The so-called Doomsday Book, an internal document used to guide the Federal Reserve’s actions during emergencies, has long been the subject of intrigue and suspicion. Largely a compilation of legal opinions, the book has been a key resource for the Federal Reserve Bank of New York for decades, allowing it to play a unique and oversize role during financial crises. No other regional Federal Reserve bank has such a resource.

The book is a living document that records pivotal decisions made during times of financial distress. It played a crucial role in then New York Fed President Timothy Geithner’s decision to rescue Bear Stearns from bankruptcy in 2008.

A few details about the book have dribbled out in the past, notably in 2014 during the Starr International Co. v. U.S. trial, in which a group of former equity investors in American International Group sued the government over the terms of the firm’s 2008 bailout. The Journal reported that David Boies, a lawyer for the plaintiff, had obtained three copies of the book, “likely under subpoena.” But it remained under seal and “Mr. Boies was careful not to quote from any of the versions of the book or reveal specifics about what the books contained.”

A prior Freedom of Information Act request to the Board of Governors of the Federal Reserve System for the book was rejected. For reasons unknown to me, however, I was recently able to acquire a copy of the book through a simple Freedom of Information request to the New York Fed. Only names were redacted.

The document reveals a fascinating history of diverging perspectives on the Federal Reserve’s emergency powers. Instead of adhering strictly to clear legislative boundaries to justify its actions during financial crises, the central bank appears to ground many of its decisions in the New York Fed’s belief in the Fed’s discretionary authority. It relies on precedent for many of its actions, without explicit congressional authorization in some instances.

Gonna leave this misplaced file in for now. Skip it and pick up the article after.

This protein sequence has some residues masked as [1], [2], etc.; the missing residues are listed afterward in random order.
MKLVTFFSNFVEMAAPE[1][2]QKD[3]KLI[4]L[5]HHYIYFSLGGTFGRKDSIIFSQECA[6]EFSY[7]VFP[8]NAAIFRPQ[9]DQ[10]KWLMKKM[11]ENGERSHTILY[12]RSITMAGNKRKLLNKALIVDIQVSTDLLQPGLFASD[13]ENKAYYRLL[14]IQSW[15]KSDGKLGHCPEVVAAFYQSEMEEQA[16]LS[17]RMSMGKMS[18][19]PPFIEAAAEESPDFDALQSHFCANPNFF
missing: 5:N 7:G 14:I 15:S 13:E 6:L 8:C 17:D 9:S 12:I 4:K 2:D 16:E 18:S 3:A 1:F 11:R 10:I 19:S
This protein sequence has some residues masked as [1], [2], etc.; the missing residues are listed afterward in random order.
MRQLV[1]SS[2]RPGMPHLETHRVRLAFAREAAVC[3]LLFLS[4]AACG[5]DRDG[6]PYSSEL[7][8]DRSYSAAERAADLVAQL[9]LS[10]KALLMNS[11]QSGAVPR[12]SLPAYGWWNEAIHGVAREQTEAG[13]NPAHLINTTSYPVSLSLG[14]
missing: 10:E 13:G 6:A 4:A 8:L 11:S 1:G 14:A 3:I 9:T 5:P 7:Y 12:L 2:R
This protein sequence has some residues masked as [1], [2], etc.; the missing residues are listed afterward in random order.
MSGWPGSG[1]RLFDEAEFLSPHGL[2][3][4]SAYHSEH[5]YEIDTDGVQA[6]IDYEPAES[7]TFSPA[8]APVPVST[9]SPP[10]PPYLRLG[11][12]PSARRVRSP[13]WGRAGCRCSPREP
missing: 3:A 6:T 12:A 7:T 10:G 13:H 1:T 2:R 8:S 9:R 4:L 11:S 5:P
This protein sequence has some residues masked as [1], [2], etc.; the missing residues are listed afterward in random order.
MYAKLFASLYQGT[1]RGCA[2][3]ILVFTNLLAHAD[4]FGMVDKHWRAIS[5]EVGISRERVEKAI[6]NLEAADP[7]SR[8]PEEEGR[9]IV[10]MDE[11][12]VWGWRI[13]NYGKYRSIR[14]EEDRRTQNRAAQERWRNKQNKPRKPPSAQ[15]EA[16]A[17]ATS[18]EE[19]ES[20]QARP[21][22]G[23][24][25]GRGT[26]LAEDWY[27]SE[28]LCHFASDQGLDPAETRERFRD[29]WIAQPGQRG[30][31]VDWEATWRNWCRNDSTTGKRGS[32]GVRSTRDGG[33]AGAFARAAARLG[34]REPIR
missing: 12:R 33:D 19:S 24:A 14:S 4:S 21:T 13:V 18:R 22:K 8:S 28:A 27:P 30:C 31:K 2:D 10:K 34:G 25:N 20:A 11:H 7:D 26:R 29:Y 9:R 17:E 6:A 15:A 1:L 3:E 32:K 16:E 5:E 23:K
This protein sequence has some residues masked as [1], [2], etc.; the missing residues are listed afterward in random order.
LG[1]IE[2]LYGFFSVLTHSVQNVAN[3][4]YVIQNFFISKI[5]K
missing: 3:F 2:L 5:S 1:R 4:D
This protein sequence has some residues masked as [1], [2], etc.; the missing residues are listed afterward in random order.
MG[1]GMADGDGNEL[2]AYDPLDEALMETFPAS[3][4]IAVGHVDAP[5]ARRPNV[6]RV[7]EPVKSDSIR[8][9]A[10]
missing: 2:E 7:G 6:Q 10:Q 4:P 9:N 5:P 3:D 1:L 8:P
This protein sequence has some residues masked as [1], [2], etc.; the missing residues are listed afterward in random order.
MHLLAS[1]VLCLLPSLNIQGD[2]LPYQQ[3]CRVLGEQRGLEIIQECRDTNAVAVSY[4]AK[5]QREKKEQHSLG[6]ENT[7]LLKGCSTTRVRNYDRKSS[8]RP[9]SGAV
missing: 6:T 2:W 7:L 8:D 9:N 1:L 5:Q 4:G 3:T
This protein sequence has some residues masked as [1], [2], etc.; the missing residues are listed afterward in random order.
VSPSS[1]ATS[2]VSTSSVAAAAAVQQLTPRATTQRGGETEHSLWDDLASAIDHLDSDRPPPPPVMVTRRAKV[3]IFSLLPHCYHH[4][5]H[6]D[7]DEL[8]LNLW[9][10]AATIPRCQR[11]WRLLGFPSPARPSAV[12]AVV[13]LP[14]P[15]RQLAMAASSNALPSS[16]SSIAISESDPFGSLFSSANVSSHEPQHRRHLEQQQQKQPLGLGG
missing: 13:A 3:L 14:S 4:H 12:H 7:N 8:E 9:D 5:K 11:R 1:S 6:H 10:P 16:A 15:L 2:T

This approach implies that establishing clear legislative boundaries for the Fed might be a futile endeavor because the central bank—or at least the legal team at its dominant member bank—apparently believes it can rely on precedent to justify virtually any emergency action.

The book also exposes an apparent split in perspective between the New York Fed and the Fed Board of Governors. At the core of this disagreement are differing interpretations of the central bank’s legal powers, particularly Sections 13(3) and 14(b)(1) of the Federal Reserve Act, which allow the Fed to take extraordinary actions in financial crises. The New York Fed, wary of the complexities of financial markets and the unpredictable nature of crises, embraces a flexible interpretation of these laws. The board adopts a more cautious approach that underscores the importance of adhering closely to legal limits.

This difference in perspective comes to the fore in the document’s history of the Fed’s response during the 2008 financial crisis. The New York Fed emerged as the Fed’s firefighting department, urging a more proactive stance, even suggesting that its powers extend to rescuing municipalities. The board, on the other hand, tried to ensure that Fed actions remained within well-defined legal confines. The book suggests that over time, the board has tended to yield to the New York Fed’s legal arguments during crises, indicating a shift toward a more flexible approach.

The New York Fed’s broad interpretation of the Fed’s powers isn’t without reason. It contends that the complexities of financial crises require the discretion that would allow the Fed to respond promptly and effectively. It thus justifies its various actions—from securities lending to guarantees and gaining ownership stakes in companies—as being within its powers. Moreover, the New York Fed’s invocation of “practice” as a basis for some actions underscores its belief in its authority, even without explicit congressional authorization. While this proactive stance might be practical in times of crisis, the board’s cautious approach seeks to prevent potential overreach to maintain the integrity of the Fed’s mandate.

These differing views have profound implications for future crisis responses. With these and other disclosures, we can understand why the Fed has avoided transparency: It isn’t able to speak with a single voice during emergencies. That doesn’t excuse its secretiveness, however, because the central bank, despite its independence, needs to be held accountable for its actions.

There will always be disagreements about the wisdom of certain Fed actions, but the disclosure of the Doomsday Book should enable Congress to understand the basis and judge the legality of its actions. This could pave the way for discussions about the need to revise laws to ensure that the Fed operates within its intended constraints. It could also prompt broader conversations about the role and authority of the central bank.

While the Fed’s flexibility is crucial during times of crisis, ensuring that its actions operate within legal boundaries is equally important. As the authority that established its mandate, Congress can revise and modify those boundaries if needed.